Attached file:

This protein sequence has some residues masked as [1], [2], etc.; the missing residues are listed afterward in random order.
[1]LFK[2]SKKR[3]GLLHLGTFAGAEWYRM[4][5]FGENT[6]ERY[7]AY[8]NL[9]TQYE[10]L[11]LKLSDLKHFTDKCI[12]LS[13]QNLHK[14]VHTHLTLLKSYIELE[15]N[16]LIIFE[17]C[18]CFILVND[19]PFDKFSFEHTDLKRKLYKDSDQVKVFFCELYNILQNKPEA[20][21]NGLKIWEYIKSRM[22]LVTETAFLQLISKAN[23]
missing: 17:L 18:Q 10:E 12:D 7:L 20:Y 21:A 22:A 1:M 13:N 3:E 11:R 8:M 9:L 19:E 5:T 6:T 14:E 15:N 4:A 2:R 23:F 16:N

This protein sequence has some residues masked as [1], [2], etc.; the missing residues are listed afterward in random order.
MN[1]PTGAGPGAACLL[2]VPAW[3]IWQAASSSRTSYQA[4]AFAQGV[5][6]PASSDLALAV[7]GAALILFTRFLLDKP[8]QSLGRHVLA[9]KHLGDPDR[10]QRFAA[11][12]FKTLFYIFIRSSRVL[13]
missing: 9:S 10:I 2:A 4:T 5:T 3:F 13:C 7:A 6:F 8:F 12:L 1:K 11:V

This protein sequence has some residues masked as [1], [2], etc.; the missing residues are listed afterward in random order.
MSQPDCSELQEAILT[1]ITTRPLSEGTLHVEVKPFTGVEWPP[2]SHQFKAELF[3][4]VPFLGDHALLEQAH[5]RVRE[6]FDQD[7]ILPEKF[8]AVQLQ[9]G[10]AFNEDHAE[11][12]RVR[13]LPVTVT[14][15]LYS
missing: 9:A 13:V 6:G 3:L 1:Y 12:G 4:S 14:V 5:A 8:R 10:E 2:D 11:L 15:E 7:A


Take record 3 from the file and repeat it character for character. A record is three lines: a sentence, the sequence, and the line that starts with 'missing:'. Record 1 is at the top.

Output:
This protein sequence has some residues masked as [1], [2], etc.; the missing residues are listed afterward in random order.
MSQPDCSELQEAILT[1]ITTRPLSEGTLHVEVKPFTGVEWPP[2]SHQFKAELF[3][4]VPFLGDHALLEQAH[5]RVRE[6]FDQD[7]ILPEKF[8]AVQLQ[9]G[10]AFNEDHAE[11][12]RVR[13]LPVTVT[14][15]LYS
missing: 9:A 13:V 6:G 3:L 1:Y 12:G 4:S 14:V 5:A 8:R 10:E 2:D 11:L 15:E 7:A